I figure two months is enough time for everyone to get used to the idea of Prime Minister Trudeau 2.0. (How do you know you’re used to it? When you’re not constantly thinking about how Stephen Harper would’ve done things differently.)
The punditocracy has been making noises about how long the Prime Minister’s “honeymoon” looks to be extended, but already we’re seeing signs that it’s wearing off. Specifically, the Globe and Mail’s liberal TV critic, John Doyle, getting into a hissy-fit with the Prime Minister’s secretary Gerald Butts over the wardrobe of a Liberal junior minister. No, it’s not quite the sponsorship scandal, but even the most Grit-minded folks of the Toronto press corps know their job will involve carving up the government, no matter how charming the government tries to be. (Down south, Barack Obama’s pretty much gone through the same thing.)
In the meantime, the Tories, high and low, have four years to turn themselves into a viable, electable alternative to the government. And unlike the Liberal opposition of the Harper years, we do have a few things going in our favor.
The big one is our baseline assumptions. The Dion and Ignatieff Liberals had to assume that they could resume their natural roles as the government pretty much at any time, thanks to minority situations and a natural reluctance to admit that there was anything wrong with their mindset. (And here, we should at least give the PM some credit: by firing the Liberal Senate from his caucus and recruiting younger candidates, he showed he was at least willing to address the ossification of Liberal thinking.)
Conservatives, by contrast, have never made the assumption that power would be theirs by default — at least, not the ones who want to prove politics to be an honorable calling. That’s the kind of thinking that leads to the attitude of entitlement that everyone these days is working to discourage.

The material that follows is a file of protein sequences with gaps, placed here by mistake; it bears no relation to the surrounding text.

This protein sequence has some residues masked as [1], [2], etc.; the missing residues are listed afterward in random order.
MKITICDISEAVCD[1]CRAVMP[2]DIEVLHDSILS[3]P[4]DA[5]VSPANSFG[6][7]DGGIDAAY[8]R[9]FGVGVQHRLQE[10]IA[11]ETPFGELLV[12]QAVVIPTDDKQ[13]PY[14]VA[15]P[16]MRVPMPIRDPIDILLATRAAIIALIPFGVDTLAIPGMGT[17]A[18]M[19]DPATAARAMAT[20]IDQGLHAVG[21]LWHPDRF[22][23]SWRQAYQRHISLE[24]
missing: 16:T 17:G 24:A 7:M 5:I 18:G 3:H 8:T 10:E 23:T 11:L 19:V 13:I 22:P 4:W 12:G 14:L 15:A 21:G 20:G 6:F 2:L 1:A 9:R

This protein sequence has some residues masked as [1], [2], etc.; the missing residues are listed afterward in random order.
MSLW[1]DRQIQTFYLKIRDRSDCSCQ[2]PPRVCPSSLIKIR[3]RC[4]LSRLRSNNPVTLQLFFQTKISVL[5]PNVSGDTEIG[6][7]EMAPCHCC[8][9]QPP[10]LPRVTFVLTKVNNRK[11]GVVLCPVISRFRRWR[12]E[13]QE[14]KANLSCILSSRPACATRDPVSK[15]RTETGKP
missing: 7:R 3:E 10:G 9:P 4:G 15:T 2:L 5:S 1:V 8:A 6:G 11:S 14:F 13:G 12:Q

Another advantage? Fundraising. Generally speaking, during the Harper years overall contributions may have dropped, but the fundamental mechanisms and infrastructure are still pretty sound. True, the other major parties have managed to catch up, finally getting used to the “no corporate donations” policy, but everyone’s got the message that the old ways aren’t going to come back, and woe betide any government that tries to change that. And for the Tories, individual fundraising experience and longevity is still an advantage.
If there’s one thing that needs to be improved (and it’s going to be a tough one, because it involves a change in contemporary mindset), it’s a very simple, yet very difficult thing: learning to defend.
The past four years of majority government may have given the Tories opportunity to wage a constant attack on the Liberals in general and Justin Trudeau in particular, but it’s also allowed them to forget the art of defense: how to justify and explain our policies in terms the voter can accept. It’s the sort of thing that has to be done constantly, and with conviction, otherwise people don’t pay attention and public attitude changes from “understandable” to “inexplicable.” Withdrawing the mandatory long-form census is one example. Citizenship rules are another.
Now that the Tories are in opposition, it’s time to relearn the three fundamental functions of the role:
- questioning the need for a policy
- showing why a policy won’t work unless changed
- proposing alternatives to the policy
In recent years, of course, it’s been more fashionable to attack individual ministers and others for decisions perceived to be of personal benefit, but if politics needs to be taken seriously, the public needs to see a lot less of that sort of thing. Believe it or not, it is most certainly not a bad thing for Justin Trudeau to do a photoshoot with his wife; part of the job of a national leader is to improve the morale of his people, and if the people like the glamour associated with his charming the world, so what? It’d be a different thing if he were doing the shot during Question Period or in the middle of a disaster zone, but Justin has learned not to let his critics dictate his actions, which is a sure sign of weak leadership.
In 2016, there are plenty of opportunities to fuel the fire for Prime Minister Trudeau’s baptism. There’s a budget coming up, as well as the Speech from the Throne. Actions in Syria haven’t been fully addressed yet. A lower dollar means some hard decisions will need to be made on program spending, and the provinces are sensing their own opportunities. Plenty of time to end the honeymoon, but never make the mistake of thinking the Tories will automatically benefit. It took ten years for the Liberals to earn their way back to power. Let’s hope the Tories don’t take that much time.